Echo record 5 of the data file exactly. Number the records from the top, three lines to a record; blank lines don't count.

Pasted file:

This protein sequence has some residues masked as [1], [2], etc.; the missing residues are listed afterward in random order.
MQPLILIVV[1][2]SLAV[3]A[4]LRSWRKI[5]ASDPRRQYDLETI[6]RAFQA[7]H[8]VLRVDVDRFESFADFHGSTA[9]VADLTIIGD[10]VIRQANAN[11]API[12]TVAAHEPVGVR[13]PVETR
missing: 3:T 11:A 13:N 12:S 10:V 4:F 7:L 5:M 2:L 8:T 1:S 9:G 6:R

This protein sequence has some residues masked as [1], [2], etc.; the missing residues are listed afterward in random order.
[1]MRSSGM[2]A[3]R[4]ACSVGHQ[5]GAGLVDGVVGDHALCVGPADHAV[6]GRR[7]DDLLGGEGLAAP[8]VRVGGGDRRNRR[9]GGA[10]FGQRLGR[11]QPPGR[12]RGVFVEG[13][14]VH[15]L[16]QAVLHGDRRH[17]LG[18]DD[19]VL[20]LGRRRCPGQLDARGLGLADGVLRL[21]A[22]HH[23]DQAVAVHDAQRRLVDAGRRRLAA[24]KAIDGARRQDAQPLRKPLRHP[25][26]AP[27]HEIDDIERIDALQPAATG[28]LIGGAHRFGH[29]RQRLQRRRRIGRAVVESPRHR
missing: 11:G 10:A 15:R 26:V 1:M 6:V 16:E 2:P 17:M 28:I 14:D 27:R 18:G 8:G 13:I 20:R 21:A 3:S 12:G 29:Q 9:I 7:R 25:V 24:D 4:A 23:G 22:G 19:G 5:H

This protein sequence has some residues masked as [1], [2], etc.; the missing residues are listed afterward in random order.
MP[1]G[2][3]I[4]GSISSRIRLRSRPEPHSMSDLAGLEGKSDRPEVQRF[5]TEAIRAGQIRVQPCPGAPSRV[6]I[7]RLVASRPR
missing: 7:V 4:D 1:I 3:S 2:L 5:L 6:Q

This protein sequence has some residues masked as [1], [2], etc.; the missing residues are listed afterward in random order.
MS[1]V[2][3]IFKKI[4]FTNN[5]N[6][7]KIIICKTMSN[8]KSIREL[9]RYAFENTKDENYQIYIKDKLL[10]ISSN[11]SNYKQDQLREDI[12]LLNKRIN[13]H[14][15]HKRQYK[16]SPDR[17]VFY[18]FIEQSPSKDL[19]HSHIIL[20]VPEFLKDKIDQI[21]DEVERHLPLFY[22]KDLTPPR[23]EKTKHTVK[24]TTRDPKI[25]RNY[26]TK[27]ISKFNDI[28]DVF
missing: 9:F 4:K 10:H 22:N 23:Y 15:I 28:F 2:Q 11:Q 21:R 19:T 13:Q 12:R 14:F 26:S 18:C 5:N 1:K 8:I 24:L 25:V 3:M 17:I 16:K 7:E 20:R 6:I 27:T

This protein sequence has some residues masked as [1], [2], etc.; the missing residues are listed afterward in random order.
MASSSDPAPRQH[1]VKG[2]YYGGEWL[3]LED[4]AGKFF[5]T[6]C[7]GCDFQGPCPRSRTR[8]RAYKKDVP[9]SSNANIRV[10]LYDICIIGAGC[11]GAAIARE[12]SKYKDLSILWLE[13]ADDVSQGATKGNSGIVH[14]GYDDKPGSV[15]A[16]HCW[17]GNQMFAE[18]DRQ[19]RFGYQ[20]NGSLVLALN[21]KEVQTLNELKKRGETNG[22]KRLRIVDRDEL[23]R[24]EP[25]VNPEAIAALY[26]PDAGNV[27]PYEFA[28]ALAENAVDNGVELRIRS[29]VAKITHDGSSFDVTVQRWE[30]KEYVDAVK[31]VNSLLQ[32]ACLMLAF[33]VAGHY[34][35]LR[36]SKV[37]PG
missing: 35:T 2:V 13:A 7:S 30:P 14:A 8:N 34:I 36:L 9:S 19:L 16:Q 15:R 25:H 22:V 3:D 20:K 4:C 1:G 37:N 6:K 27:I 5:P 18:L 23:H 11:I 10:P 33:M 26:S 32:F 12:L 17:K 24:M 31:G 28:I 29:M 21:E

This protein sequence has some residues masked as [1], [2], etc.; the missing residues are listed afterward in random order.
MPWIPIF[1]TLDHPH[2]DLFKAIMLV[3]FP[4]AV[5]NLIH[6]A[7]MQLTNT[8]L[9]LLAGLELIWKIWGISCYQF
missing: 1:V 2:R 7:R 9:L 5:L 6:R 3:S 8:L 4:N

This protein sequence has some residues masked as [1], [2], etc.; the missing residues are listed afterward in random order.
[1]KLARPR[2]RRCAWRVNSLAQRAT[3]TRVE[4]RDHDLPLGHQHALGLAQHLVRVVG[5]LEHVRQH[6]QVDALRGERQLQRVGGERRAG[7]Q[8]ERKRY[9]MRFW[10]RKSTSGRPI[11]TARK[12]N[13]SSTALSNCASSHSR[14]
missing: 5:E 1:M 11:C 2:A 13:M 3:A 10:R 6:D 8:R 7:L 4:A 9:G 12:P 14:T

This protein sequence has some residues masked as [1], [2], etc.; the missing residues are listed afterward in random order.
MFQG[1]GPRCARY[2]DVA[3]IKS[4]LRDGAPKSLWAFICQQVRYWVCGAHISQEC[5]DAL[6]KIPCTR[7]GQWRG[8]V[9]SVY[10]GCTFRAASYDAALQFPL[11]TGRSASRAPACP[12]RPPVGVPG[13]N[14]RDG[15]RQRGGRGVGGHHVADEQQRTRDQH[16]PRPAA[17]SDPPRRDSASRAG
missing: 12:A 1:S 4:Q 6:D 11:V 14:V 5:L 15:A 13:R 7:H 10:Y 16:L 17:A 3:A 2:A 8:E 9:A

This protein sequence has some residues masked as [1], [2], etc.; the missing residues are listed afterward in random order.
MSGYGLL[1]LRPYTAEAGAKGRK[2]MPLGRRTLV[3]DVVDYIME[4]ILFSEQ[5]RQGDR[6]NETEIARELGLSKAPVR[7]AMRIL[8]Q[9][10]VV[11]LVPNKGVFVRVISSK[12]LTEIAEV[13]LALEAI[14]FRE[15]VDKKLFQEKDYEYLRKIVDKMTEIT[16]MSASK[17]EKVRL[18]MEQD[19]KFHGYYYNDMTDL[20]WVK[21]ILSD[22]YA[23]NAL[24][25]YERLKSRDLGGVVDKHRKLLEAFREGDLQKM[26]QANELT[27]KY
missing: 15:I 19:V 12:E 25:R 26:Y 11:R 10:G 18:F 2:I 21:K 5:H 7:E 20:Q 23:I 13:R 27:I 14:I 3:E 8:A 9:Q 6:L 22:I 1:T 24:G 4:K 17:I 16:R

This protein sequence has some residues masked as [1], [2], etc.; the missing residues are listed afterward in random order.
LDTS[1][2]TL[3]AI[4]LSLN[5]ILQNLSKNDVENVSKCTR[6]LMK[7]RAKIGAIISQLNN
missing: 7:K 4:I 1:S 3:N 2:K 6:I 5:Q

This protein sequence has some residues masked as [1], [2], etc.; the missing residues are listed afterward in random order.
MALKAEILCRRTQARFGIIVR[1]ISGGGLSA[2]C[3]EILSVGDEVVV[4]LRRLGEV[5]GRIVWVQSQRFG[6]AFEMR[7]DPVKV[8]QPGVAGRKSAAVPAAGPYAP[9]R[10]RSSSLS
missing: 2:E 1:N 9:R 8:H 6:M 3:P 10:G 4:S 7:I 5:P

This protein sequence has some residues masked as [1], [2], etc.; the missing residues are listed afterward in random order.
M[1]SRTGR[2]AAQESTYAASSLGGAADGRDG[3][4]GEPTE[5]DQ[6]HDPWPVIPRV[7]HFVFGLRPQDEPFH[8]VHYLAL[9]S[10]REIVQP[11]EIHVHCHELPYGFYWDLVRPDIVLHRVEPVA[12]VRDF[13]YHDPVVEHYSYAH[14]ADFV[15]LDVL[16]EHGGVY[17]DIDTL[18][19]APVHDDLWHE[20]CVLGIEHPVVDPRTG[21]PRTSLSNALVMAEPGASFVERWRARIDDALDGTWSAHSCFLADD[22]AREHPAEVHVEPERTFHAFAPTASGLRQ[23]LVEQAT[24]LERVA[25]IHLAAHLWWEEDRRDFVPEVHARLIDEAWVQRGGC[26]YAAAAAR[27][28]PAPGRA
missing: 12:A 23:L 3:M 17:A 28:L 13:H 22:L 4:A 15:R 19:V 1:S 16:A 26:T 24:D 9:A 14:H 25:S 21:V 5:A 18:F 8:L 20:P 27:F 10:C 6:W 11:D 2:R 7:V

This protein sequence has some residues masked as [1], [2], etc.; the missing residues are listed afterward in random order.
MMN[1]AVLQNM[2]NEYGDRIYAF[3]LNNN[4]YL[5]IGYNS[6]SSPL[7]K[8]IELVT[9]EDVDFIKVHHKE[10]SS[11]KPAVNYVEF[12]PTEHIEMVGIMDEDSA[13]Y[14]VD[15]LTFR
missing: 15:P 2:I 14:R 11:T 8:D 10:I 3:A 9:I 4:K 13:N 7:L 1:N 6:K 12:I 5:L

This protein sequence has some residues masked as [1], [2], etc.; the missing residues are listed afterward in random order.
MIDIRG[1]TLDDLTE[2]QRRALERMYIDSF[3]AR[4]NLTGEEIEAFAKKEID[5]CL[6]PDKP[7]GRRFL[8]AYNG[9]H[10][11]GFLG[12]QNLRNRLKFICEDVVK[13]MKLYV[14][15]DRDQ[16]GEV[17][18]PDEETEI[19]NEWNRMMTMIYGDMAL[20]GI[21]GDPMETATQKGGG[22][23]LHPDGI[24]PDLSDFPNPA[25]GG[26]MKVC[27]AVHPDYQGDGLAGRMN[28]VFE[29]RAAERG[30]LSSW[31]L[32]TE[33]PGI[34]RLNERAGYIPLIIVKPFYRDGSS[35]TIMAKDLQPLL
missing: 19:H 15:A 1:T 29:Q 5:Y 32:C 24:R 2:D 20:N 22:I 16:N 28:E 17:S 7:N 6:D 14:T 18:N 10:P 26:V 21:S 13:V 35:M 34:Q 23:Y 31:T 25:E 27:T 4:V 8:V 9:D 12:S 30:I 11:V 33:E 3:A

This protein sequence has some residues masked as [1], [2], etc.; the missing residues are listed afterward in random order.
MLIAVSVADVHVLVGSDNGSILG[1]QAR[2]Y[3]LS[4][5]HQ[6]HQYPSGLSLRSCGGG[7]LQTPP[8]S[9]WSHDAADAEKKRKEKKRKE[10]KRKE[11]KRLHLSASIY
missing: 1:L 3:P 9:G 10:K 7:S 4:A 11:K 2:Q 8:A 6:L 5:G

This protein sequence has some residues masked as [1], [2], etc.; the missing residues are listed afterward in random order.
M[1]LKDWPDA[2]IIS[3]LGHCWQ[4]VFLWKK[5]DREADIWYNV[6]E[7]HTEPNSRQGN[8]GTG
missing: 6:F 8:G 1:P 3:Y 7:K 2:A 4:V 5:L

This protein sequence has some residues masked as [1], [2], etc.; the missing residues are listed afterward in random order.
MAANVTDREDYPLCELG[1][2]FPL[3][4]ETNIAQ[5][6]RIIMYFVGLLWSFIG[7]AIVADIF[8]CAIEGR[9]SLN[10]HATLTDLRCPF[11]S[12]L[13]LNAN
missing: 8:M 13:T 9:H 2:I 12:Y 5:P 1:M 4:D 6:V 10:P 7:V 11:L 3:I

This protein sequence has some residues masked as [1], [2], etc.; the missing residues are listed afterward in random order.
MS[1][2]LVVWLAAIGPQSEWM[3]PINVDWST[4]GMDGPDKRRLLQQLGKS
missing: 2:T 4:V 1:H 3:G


This protein sequence has some residues masked as [1], [2], etc.; the missing residues are listed afterward in random order.
MASSSDPAPRQH[1]VKG[2]YYGGEWL[3]LED[4]AGKFF[5]T[6]C[7]GCDFQGPCPRSRTR[8]RAYKKDVP[9]SSNANIRV[10]LYDICIIGAGC[11]GAAIARE[12]SKYKDLSILWLE[13]ADDVSQGATKGNSGIVH[14]GYDDKPGSV[15]A[16]HCW[17]GNQMFAE[18]DRQ[19]RFGYQ[20]NGSLVLALN[21]KEVQTLNELKKRGETNG[22]KRLRIVDRDEL[23]R[24]EP[25]VNPEAIAALY[26]PDAGNV[27]PYEFA[28]ALAENAVDNGVELRIRS[29]VAKITHDGSSFDVTVQRWE[30]KEYVDAVK[31]VNSLLQ[32]ACLMLAF[33]VAGHY[34][35]LR[36]SKV[37]PG
missing: 35:T 2:V 13:A 7:S 30:P 14:A 8:N 34:I 36:L 9:S 19:L 16:Q 15:R 25:H 22:V 3:D 20:K 4:C 1:G 37:N 6:K 27:I 5:P 18:L 23:H 11:I 10:P 33:M 26:S 32:F 12:L 17:K 24:M 31:G 28:I 29:M 21:E